Skip to content
Link copied to clipboard

The Eagles should be able to entice free agents at some positions, not so much at others

JERSEY CITY, NJ -- In free agency, the No. 1 reason players sign with one particular team over another is money. Cary Williams admitted as much to the Inquirer's Jeff McLane back in September.

Asked recently why he signed with the Eagles, the cornerback gave the answer most free agents would give if force-fed truth serum.

"No. 1 was money, no doubt," said Williams, who listed the history of the Eagles organization as a close No. 2. "This is the NFL. We only get a few opportunities to make the most money and they were offering the most money."

However, if money is equal or at least close, the Eagles are going to be able to entice offensive players to come to Philly. The Broncos' fourth wide receiver is Andre Caldwell, who is set to become a free agent after the Super Bowl. Caldwell talked in glowing terms about the Eagles' offense.

"I'm a football fan, so I saw the Eagles' offense," said Caldwell. "I played with Riley Cooper, so I keep up with him. That's a very explosive offense. There's a chance as a receiver to make a lot of plays, and make a big impact for your team. It's high-flying, and it's fun to watch, so it's a great receivers' offense.

"That's a place I could expand on my career and make something happen for that team. I don't know what it's like there, but it seems like a great place to be, and they're building and getting better now that Chip Kelly is going to be there. I could definitely open up that offense with my skill set."

Conversely, there are going to be some positions where the Eagles may have a tough sell. One such area where the Eagles are going to have trouble convincing players to come to Philly will be along the defensive line, because of their 2-gap scheme. Tommy Lawlor of succinctly explained the difference between a 1-gap and 2-gap scheme.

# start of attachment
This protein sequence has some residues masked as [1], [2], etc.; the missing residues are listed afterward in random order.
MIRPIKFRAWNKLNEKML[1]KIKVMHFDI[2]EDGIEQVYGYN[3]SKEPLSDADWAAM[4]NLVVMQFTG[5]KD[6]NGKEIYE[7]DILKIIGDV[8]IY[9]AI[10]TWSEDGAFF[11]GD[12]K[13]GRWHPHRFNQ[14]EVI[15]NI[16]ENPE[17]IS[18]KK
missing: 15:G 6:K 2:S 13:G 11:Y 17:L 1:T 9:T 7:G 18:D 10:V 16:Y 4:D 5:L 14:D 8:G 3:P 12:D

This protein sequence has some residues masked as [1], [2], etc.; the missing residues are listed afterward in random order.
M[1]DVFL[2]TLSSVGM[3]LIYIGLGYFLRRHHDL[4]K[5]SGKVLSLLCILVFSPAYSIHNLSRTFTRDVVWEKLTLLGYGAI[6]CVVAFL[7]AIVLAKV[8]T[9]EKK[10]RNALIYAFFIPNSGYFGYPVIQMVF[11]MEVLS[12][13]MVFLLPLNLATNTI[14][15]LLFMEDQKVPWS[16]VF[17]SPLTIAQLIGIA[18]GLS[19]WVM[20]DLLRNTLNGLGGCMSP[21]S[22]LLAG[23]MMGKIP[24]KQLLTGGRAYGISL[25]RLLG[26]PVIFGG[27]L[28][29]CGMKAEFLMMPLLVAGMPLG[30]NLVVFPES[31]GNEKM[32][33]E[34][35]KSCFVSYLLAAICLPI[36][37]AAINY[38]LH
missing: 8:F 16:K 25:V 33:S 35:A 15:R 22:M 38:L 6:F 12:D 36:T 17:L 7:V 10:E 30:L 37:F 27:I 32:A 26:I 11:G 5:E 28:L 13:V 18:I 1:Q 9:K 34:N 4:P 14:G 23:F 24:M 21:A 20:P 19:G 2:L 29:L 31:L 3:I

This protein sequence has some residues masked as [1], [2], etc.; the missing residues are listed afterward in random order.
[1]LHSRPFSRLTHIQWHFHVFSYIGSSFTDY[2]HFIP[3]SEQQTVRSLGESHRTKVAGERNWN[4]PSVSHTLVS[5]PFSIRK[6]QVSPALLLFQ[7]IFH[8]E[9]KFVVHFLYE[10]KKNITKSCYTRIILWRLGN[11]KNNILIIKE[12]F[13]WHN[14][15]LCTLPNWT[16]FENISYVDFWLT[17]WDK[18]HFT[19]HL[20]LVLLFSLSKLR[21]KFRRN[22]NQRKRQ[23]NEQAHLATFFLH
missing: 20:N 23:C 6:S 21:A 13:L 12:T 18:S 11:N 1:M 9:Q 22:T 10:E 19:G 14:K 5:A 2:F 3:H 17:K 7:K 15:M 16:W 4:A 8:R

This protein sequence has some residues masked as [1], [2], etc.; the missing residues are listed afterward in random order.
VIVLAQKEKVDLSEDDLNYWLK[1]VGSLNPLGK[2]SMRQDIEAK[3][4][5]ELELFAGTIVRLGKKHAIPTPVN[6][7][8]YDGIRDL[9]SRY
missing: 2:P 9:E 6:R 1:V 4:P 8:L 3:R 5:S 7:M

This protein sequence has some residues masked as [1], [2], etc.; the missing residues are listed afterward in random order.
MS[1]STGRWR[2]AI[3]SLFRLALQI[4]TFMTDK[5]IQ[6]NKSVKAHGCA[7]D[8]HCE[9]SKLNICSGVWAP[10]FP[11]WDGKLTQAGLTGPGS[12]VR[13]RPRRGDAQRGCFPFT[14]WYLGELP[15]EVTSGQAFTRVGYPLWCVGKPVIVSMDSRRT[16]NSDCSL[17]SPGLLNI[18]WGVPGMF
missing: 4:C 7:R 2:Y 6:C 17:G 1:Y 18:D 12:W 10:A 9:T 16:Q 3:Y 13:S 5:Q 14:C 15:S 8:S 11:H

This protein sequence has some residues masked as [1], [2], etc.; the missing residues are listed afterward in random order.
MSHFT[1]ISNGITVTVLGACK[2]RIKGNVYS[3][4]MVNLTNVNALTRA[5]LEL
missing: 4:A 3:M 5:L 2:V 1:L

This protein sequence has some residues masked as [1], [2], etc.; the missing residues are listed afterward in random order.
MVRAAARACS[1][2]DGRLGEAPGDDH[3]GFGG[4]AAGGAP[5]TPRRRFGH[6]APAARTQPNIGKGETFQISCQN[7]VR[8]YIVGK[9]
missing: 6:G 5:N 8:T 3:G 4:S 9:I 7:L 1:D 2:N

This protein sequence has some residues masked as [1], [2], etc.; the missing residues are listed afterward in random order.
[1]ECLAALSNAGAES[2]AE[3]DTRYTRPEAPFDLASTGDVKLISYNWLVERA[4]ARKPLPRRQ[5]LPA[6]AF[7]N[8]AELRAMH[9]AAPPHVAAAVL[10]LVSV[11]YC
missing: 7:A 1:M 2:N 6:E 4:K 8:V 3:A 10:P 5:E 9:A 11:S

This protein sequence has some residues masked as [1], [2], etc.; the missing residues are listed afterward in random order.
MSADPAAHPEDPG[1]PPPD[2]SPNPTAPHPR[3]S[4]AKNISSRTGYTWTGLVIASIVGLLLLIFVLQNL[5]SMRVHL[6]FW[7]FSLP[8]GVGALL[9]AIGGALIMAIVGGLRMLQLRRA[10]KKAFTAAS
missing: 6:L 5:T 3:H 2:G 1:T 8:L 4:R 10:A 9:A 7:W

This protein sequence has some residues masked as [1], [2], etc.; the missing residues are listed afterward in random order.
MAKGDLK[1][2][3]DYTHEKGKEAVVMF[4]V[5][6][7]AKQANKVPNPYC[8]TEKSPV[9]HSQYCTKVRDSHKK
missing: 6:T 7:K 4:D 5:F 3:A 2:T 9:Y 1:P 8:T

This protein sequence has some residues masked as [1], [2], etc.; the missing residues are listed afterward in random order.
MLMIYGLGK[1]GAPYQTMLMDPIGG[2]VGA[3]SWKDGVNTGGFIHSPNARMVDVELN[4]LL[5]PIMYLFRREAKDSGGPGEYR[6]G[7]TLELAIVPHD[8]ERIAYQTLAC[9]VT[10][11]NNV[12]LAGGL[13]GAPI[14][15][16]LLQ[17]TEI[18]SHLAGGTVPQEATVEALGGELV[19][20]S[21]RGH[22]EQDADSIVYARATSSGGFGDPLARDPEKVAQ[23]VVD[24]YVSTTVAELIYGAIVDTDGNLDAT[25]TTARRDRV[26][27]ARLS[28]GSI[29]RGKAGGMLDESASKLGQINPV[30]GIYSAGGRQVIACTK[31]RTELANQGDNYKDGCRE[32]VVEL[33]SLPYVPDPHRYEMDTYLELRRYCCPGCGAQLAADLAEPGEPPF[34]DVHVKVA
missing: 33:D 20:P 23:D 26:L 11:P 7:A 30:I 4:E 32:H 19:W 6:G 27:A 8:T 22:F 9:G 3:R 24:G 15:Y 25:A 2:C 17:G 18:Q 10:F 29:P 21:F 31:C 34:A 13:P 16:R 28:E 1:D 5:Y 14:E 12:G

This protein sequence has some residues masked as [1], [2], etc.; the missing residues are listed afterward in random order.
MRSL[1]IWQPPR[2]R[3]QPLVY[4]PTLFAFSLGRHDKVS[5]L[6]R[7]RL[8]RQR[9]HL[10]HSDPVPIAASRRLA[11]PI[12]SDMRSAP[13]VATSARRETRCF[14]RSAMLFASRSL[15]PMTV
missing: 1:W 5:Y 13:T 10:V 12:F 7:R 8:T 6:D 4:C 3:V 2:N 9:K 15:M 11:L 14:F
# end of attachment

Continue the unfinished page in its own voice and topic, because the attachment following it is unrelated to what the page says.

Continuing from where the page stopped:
The Eagles run a 2-gap system. This requires the DL to engage the blocker at the snap and to read the play. The DE is responsible for the gap to his right and to his left. In 1-gap systems the defender just attacks one area and doesn't have to read plays. He can be more aggressive. The Eagles goal is for 3 DL to control the line of scrimmage. That won't happen on every play, but when it does, it keeps the LBs free to fly to the ball and make plays.

Like Andre Caldwell, Seahawks defenstive tackle Tony McDaniel is set to become a free agent when this season concludes. McDaniel, who is listed at 6'7, 305, discussed the difference between the two systems in terms of picking a team to play for.

"My body type is fit to be a 3-4 defensive end," said McDaniel. "They're normally bigger, more rangy guys. I'm a prototype DE for a 3-4. Any defensive lineman would want to play one gap, because responsibility is slim to none. But 2-gapping, I feel like I have a body type for that, because I have long arms and (can shed blockers), and handle 2 gaps. My body type is built for a 2-gap, but you can't go wrong being in a 1-gap scheme."

In other words, despite being a self-described prototypical 2-gap DE in a 3-4, McDaniel would rather play in a 1-gap system.

Under the Chip Kelly regime, the Eagles may get some bargains on the offensive side of the ball in free agency, but may need to pony up a few extra dollars to sign defensive line talent.